The Obama and Biden administrations had previously granted debt relief to certain categories of the former Corinthian students, based on documentation of abuses by the company, and in the wake of activism and lawsuits brought by students. (In between, the Department of Education under Donald Trump and Betsy DeVos did everything possible to prop up predatory colleges and deny relief to the industry’s victims.) But broader relief is much better, where a school engaged in systematic wrongs against students, especially where it targeted veterans, single moms, low-income students, people of color, immigrants — people with less family experience with higher education, who were outmatched by sophisticated corporate scammers.
Many advocates for students were hoping tomorrow’s announcement would be for across-the-board debt relief for all student borrowers, promised to some extent by candidate Joe Biden in 2020 and rumored to be on its way. Significant relief makes sense, because our federal and state politicians failed a couple of generations of Americans by sharply reducing government investment in higher education and instead directing students to borrow heavily if they wanted a shot at a better future.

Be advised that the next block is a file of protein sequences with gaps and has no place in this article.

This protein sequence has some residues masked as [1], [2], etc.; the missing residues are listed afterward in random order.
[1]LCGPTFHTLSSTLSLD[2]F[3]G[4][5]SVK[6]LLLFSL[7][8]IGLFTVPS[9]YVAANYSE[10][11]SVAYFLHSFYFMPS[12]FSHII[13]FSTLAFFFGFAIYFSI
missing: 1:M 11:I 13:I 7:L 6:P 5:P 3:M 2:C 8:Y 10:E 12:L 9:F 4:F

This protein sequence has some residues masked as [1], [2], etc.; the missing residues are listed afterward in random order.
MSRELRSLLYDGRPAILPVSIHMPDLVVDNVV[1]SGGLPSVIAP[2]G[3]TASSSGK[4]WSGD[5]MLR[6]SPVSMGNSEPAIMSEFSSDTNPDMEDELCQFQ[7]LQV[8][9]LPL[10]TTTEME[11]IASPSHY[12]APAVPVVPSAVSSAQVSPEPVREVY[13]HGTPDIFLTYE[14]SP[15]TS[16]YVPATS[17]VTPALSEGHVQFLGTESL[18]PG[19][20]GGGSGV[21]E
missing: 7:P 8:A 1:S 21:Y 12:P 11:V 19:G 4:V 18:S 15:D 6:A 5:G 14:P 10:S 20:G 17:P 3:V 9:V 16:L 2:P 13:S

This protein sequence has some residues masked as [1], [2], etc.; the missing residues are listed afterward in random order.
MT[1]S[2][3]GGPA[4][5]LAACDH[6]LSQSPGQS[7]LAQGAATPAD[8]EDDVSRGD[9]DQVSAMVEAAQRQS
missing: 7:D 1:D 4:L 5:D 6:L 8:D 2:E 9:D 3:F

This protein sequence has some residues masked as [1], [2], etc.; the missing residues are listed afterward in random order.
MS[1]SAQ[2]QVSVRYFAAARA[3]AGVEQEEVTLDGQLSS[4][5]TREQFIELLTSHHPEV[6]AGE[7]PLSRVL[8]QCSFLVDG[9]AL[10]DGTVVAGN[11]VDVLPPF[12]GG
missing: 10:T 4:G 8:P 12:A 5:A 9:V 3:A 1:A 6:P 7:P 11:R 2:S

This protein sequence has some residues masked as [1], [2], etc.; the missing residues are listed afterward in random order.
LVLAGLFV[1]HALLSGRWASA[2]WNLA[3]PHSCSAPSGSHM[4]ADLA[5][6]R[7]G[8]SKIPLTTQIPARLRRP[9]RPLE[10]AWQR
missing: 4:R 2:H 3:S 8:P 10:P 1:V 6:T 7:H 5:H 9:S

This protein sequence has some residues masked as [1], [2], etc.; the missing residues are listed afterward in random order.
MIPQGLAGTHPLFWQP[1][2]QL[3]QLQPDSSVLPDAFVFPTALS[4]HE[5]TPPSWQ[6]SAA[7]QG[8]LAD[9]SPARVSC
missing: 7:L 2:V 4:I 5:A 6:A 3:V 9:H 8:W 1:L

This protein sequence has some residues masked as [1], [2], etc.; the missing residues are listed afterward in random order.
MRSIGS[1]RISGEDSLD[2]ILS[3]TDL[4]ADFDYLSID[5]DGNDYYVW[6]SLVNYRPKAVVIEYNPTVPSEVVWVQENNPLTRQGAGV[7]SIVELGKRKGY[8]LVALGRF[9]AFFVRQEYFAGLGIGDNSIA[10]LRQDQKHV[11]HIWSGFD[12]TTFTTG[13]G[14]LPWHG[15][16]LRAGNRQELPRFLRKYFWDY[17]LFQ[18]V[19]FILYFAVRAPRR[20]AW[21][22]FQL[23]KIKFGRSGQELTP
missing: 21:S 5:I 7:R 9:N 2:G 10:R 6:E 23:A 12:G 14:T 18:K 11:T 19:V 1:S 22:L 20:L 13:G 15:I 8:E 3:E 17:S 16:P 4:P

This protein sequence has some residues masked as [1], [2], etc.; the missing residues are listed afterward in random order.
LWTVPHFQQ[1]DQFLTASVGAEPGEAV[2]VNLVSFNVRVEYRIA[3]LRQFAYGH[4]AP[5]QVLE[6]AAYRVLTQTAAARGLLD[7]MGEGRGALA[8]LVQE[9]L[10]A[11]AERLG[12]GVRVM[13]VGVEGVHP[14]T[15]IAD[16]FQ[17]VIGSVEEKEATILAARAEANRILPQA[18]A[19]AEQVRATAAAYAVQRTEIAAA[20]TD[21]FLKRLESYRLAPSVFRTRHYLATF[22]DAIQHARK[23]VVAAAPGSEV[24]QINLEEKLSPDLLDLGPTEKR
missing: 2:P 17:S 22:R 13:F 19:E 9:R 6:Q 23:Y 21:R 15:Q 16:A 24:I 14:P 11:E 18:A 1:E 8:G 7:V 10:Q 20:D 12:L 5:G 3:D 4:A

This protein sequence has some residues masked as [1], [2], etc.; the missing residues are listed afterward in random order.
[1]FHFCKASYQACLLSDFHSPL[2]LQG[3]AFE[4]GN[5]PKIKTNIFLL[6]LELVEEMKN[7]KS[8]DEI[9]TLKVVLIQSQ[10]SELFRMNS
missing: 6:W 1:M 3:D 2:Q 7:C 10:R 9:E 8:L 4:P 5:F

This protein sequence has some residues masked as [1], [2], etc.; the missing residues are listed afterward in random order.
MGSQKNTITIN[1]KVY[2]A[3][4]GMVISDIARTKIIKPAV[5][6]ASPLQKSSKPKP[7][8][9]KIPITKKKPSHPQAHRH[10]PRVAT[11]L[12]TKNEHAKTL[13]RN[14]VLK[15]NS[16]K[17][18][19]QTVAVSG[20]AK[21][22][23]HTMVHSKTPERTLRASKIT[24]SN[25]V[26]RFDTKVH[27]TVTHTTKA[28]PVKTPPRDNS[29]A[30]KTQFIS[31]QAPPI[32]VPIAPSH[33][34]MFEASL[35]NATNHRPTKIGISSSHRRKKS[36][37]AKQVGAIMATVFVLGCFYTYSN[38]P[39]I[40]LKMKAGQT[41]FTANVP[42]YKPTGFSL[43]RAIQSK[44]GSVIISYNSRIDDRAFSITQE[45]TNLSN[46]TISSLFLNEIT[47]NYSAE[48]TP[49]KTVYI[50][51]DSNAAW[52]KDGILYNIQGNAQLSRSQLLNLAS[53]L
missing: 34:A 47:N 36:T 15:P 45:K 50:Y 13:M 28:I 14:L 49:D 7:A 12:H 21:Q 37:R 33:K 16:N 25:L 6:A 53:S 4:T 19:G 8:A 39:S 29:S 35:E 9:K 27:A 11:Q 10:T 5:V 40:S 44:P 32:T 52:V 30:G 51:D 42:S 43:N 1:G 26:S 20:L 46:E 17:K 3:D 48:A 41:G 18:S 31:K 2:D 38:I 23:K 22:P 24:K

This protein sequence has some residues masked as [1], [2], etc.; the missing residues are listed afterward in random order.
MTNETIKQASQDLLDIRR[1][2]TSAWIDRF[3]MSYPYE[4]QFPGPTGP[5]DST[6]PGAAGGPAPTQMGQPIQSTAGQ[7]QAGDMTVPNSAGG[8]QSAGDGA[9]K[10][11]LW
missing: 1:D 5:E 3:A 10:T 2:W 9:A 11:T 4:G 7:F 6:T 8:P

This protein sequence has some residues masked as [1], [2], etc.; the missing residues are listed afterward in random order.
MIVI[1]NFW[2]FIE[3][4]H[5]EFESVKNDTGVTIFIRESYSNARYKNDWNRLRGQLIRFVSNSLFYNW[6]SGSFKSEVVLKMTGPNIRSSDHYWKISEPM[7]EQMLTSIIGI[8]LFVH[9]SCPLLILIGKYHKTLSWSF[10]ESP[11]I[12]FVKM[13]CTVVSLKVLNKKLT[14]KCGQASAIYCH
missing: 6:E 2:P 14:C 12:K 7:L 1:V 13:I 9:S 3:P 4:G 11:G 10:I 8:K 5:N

However the administration resolves the politics and complexities of the wider debt relief question, there is no doubt that the people most victimized were those who were deceived, overcharged, and under-educated by for-profit colleges.
Federal loan cancellation, however expensive, will not come close to making these people whole. It doesn’t make up for the months and years they spent pursuing worthless degrees, the hours away from family and sitting at the bus stop, the disappointment and humiliation they felt when they blamed themselves for their bad outcomes — and again when they realized they had been scammed. It also doesn’t erase the out-of-pocket payments they made and the tens of thousands many of them still owe to schools and banks from non-federal, high-interest private loans that a lot of students needed to pay their tuition bills.
And nor does federal loan cancellation provide real justice and deterrence for the strip mall and Wall Street con artists who took the money from students and taxpayers, who got paid and, mostly, have gotten away with it.